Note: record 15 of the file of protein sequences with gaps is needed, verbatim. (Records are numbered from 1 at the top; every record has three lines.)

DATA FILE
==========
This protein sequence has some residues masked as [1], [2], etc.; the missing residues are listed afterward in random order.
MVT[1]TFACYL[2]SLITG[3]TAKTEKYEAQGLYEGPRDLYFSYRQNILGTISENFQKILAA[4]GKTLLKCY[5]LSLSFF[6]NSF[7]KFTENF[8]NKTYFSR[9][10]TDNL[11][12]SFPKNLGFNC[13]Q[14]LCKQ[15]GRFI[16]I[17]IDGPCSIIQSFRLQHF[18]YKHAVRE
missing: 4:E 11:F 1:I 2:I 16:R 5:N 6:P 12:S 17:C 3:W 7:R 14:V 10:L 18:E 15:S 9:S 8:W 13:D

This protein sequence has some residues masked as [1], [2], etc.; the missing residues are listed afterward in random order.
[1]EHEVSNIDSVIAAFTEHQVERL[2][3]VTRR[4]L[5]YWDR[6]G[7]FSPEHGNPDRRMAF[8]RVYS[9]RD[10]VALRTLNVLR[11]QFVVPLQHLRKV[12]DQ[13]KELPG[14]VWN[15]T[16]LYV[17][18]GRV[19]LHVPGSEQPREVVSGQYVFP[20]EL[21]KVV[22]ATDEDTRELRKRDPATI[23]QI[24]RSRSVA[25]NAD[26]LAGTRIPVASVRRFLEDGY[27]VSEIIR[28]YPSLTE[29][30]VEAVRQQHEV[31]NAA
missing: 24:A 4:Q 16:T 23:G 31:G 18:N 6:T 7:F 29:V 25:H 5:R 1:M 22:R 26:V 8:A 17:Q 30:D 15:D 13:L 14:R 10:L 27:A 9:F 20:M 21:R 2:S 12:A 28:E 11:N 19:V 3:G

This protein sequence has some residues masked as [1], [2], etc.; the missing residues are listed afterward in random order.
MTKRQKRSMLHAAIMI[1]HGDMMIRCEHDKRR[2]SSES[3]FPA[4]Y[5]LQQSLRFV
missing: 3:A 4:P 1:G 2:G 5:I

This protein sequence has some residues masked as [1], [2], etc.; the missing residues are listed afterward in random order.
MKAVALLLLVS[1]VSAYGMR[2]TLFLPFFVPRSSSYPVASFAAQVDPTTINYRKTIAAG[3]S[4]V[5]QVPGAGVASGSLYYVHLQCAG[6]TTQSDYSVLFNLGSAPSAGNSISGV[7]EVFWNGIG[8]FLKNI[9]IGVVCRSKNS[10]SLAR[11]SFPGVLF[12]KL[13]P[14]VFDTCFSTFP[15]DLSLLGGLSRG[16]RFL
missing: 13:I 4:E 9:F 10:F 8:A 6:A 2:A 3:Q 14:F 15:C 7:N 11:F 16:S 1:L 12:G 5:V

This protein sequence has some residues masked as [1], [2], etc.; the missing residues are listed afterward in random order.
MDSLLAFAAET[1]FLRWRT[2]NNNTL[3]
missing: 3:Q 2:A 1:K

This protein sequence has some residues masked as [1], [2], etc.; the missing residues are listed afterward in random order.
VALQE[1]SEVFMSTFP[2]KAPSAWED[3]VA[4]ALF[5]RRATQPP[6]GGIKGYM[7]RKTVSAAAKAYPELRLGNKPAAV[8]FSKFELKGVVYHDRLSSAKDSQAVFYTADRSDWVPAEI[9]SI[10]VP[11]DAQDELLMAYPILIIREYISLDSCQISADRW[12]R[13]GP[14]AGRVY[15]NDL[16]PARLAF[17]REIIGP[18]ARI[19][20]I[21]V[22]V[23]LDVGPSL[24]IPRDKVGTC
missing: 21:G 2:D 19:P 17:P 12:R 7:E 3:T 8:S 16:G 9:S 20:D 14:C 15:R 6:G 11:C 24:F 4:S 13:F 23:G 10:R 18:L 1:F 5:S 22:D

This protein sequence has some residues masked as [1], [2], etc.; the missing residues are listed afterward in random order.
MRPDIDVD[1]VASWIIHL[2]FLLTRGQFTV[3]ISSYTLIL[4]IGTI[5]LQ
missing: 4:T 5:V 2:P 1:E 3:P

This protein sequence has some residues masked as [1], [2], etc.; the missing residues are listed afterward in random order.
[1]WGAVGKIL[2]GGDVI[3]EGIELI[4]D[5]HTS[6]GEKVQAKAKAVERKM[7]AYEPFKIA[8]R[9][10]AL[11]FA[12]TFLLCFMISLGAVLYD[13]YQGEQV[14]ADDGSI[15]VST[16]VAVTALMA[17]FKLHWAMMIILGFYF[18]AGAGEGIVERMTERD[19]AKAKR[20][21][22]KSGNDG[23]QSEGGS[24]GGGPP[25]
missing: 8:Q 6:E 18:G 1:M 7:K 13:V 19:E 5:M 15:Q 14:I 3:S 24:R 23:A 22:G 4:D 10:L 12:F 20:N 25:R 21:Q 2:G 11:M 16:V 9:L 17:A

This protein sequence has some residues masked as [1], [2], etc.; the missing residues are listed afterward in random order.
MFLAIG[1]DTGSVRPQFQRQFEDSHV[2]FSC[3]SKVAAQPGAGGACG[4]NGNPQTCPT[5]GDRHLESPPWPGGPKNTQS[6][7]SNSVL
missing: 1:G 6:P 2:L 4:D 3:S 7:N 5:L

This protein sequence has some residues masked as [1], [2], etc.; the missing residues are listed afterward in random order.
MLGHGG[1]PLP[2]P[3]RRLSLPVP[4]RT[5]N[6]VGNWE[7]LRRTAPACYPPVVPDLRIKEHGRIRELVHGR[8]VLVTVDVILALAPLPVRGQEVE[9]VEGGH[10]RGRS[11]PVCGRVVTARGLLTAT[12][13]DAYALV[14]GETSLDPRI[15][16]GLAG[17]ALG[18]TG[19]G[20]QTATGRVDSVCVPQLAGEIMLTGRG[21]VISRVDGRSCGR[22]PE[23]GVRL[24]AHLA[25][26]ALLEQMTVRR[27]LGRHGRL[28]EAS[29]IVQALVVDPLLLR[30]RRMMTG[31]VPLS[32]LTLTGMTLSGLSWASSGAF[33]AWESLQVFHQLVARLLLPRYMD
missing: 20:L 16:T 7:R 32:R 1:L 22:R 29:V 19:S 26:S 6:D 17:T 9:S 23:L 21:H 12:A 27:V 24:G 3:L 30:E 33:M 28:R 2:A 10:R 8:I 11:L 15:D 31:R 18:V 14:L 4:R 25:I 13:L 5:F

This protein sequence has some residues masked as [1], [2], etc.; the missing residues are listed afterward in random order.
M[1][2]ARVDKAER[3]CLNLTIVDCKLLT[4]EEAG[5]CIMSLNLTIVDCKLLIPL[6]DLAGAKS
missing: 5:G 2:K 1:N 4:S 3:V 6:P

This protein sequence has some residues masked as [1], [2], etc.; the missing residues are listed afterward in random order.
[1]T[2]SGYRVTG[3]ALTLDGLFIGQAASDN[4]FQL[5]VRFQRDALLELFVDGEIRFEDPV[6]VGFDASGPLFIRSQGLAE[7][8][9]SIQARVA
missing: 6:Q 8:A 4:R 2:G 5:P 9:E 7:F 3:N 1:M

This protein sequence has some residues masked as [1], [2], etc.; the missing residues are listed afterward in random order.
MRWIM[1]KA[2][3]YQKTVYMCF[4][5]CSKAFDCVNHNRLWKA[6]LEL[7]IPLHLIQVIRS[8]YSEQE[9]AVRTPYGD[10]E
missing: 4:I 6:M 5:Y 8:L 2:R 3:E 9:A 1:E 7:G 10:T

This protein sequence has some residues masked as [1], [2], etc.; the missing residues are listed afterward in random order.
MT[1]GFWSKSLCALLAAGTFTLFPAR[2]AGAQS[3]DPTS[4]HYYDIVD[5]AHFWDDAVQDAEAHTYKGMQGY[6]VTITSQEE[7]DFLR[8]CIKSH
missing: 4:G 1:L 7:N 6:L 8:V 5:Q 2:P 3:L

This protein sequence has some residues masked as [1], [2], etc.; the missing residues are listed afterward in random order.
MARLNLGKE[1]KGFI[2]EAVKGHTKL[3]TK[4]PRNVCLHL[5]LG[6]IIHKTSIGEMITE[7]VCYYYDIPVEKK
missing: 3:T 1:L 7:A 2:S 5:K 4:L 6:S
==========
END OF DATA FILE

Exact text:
This protein sequence has some residues masked as [1], [2], etc.; the missing residues are listed afterward in random order.
MARLNLGKE[1]KGFI[2]EAVKGHTKL[3]TK[4]PRNVCLHL[5]LG[6]IIHKTSIGEMITE[7]VCYYYDIPVEKK
missing: 3:T 1:L 7:A 2:S 5:K 4:L 6:S